How to Connect with the Hawaiian Culture During Your Vacation
Reverence for Hawaii’s natural beauty is evident in the many oli (chants), mele (songs) and legends of the Islands. A deep respect for the environment remains strong in modern-day Hawaii. Among other daily occurrences, visitors can see that respect in a fisherman’s offering of his first catch to the gods in gratitude, or a hula halau (hula school) presenting a hookupu (offering) to a forest before gathering ferns and flowers to make lei. An effort that often involves entire communities, farming in Hawaii is still largely aligned with the values, traditions and beliefs of Hawaiian culture. The only-in-Hawaii experiences below invite visitors to learn about the host Hawaiian culture and gain newfound appreciation for the stunning landscapes around them.
- Oahu – Located on the island’s Windward Coast, Paepae o Heeia was established to malama the Heeia Fishpond and serve as its kiai (watchman), preserving the centuries-old architectural treasure and Hawaiian cultural resource. In Native Hawaiian culture, fishponds are symbolic of a community’s intellectual, physical and spiritual sustenance, and serve as a food resource to families. Encircling 88 acres of brackish water, the walls of Heeia Fishpond are 12 to 15 feet wide and more than 1.3 miles long. The completion of the fishpond’s modern reconstruction required the mostly volunteer help of thousands of residents and visitors over three years, passing and stacking rocks and coral. Presently, Heeia Fishpond visitors are invited to participate in community workdays to clear invasive plants, leaving Oahu just a little bit better than they found it.
- Island of Hawaii – As if its showcase of more than 1,100 acres of native plant, animal and marine life, as well as heiau (temples) and kii pohaku (petroglyphs), wasn’t enough of a sensory overload, Kaloko-Honokohau National Historical Park and its scenic 3-mile oceanside trail also encompass centuries-old saltwater ponds and loko kuapa (lava rock seawalls) built for fish trapping. The park’s ponds offer protected wetlands for native birds, and its beach a natural sanctuary for honu (Hawaiian green sea turtles). A walk along the white sands of the park’s Honokohau Beach might even include the rare sighting of a Hawaiian monk seal catching sunrays. Kaloko-Honokohau’s two fishponds, Aimakapa and Kaloko, and restored loko kuapa demonstrate the engineering acuity of the early Hawaiians who settled this rugged, lava-encrusted coastline north of Kona, found sustenance and created communities.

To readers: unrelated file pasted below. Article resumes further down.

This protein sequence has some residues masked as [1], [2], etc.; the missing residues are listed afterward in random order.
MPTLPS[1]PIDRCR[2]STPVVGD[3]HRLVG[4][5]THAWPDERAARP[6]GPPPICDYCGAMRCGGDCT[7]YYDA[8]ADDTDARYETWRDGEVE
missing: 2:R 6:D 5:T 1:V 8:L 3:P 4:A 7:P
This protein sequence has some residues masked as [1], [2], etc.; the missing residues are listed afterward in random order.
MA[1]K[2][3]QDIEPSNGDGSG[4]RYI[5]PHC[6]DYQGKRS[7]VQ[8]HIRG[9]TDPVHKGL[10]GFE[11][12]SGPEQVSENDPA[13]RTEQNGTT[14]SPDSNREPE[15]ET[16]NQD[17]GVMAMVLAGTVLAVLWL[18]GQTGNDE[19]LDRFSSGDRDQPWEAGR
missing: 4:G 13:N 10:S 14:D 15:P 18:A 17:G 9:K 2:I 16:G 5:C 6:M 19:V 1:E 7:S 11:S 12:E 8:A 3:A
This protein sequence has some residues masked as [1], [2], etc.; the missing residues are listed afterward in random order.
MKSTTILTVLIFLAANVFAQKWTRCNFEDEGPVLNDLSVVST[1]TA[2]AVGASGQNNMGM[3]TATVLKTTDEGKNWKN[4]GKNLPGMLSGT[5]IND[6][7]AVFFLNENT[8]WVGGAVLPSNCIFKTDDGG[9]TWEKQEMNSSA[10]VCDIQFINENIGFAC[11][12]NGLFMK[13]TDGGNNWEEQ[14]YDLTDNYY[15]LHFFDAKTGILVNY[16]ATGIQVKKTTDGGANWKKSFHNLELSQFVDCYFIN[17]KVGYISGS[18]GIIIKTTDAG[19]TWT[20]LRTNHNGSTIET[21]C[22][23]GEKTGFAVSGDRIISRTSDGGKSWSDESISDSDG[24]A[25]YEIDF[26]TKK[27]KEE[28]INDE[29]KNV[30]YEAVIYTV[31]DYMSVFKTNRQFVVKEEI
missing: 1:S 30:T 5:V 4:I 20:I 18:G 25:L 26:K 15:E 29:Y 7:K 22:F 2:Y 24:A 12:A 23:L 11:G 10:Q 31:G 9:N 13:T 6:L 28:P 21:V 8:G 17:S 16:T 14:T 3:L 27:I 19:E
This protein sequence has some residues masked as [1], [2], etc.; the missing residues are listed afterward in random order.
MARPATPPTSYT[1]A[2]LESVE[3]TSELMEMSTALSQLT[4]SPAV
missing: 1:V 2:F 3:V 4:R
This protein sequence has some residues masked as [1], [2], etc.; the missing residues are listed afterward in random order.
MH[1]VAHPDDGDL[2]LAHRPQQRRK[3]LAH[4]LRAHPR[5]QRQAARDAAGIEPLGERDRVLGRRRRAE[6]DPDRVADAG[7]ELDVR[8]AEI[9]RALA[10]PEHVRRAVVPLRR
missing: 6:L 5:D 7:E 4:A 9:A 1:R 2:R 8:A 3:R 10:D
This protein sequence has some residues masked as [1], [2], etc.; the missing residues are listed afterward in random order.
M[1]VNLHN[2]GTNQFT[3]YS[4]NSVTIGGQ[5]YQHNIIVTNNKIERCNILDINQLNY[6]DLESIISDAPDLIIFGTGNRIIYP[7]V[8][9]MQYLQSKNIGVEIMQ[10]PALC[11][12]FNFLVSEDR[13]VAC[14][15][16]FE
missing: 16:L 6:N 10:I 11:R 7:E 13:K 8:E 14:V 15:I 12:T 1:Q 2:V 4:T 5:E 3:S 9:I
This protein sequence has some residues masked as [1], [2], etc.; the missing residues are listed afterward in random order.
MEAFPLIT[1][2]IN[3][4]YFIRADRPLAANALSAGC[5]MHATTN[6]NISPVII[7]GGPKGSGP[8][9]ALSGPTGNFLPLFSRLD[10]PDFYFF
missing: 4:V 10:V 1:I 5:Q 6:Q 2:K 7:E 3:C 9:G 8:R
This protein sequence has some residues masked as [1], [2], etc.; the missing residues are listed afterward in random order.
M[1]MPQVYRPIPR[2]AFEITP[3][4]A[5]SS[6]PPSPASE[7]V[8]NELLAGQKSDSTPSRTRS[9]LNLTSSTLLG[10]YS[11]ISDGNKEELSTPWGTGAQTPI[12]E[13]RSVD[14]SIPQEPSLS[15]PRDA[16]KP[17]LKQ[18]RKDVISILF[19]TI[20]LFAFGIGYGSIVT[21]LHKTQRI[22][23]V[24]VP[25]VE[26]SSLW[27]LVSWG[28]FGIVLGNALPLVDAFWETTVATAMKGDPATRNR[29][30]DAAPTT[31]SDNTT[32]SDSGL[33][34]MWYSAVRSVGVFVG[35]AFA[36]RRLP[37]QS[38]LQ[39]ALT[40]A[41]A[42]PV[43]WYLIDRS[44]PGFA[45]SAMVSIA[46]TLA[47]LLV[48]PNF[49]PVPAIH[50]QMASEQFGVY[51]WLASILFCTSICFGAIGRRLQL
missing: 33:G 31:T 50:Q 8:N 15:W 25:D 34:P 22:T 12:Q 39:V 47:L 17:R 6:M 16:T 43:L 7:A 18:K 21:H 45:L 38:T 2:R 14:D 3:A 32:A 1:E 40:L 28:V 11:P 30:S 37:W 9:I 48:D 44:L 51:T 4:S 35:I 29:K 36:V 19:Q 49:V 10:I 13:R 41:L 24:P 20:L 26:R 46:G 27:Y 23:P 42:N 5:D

- Kauai – For more than 20 years, Waipa Foundation has worked with its nearby communities to manage the 1,600-acre Waipa ahupuaa, located on Kauai’s north shore. Dedicated to the cultivation of kalo (taro) and other fruits and vegetables within the ahupuaa, Waipa Foundation welcomes participants of all ages to experience how Native Hawaiian values and practices apply to modern life, offering activities that include a weekly community pounding of its kalo into poi and a local farmers market.
- Molokai – Embark on an adventure steeped in Hawaiian culture, values and tradition on the Halawa Valley Falls Cultural Hike. The hiking adventure offers guests a unique opportunity to learn firsthand about the valley’s historical significance and discover cultural landmarks and countless ancient rock features. Guests will also find relaxation in the refreshing pond beneath Mooula Falls, which offers breathtaking views of the valley.
Written by Siera Duiser: Siera Duiser is a travel agent with Destinations in Hawaii. She loves helping plan incredible vacations at no cost to you. Contact Siera to book your next vacation at firstname.lastname@example.org or 734-771-1290. You can also follow her on Facebook and Twitter.